The Cost of (Inadequate) Stakeholder Analysis: lessons for offshore energy projects
Earlier this month, the Australian Federal Court handed down a significant judgement that is now seeing a lot of offshore energy companies re-evaluate their approach to stakeholder engagement. The ruling has raised the bar for the level of consultation with local communities that offshore projects need to do, requiring them to go well beyond representative bodies such as Land Councils.
The case involved the $5.3 billion Barossa gas project in the Timor Sea. The project operator Santos said that they always sought to meet their responsibilities on consultation. Regulatory approval was granted based on the plans they submitted to the National Offshore Petroleum Safety and Environmental Management Authority (NOPESEMA).
[This image is for illustrative purposes, not an exact representation of the case] An oil production ship in the Timor Sea. Photograph: Chris Sattlberger/Getty Images
So, what went wrong?
In September 2022, the Federal Court found that the oil and gas producer had failed to consult with all relevant local Indigenous people. The case was brought by Mr. Tipakalippa, a Munupi elder, who challenged the decision by NOPESMA to allow the drilling at the site which is 265 km from Darwin and 140km north of the Tiwi Islands. The project developer had not consulted the Tiwi Islanders, believing that they did not have an “interest” in the area. It had consulted with the Tiwi Land Council and Northern Land Council. But the court found that they were mistaken in how they interpreted the concept of “interest,” which should have included not just legal but also the cultural and spiritual interests held by the Tiwi Islanders.
Drilling stopped in September after the initial ruling. The cost of this stalled drilling has been estimated to be around US$70 million. Court costs, impact on share price, and cost of creating new plans, and the opportunity costs all start to add up to a very large overall cost.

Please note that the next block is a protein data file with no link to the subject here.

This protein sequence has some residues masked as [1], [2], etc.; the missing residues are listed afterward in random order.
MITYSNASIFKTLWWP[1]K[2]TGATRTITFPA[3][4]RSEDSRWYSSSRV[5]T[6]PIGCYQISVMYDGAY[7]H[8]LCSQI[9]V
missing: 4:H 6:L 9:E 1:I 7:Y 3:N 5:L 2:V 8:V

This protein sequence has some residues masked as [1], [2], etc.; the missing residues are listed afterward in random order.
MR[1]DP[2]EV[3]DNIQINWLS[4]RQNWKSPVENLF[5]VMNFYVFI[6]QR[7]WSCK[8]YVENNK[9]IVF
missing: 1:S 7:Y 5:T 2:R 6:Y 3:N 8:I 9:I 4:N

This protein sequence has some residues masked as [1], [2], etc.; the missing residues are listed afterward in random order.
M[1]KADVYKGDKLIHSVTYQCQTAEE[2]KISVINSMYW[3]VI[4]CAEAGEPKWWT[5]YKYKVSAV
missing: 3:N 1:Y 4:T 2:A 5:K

This post is not intended to criticize any person or company. Afterall, the standards at which the company was operating had received regulatory approvals. This case is a powerful reminder that community standards and expectations have changed. The Federal Court judgement reflects these changing standards and expectations.
Implications, and what’s next?
This judgement has significant implications for all offshore energy projects, not just oil and gas projects. As Alina Leikin from the Environmental Defenders Office which represented Mr. Ipalalippa, said, “Companies are now well and truly on notice that they must meaningfully consult with First Nations communities and Traditional Owners. Companies must provide enough information to enable people to understand what is being discussed and to provide feedback, and they must then listen to what people have to say and take that into account and consider what measures they might put in place to address concerns that have been raised.”
Industry representatives and associations are calling for government to provide regulatory certainty when approvals are granted, as well as clearer regulations on consultation.
Will we see new regulations in Australia or government intervention to limit the requirements for consultation on these sorts of projects to help fast-track them? Or will we see the emergence of more projects facing legal challenges due to inadequate consultation, like what has happened in the UK over the last few years?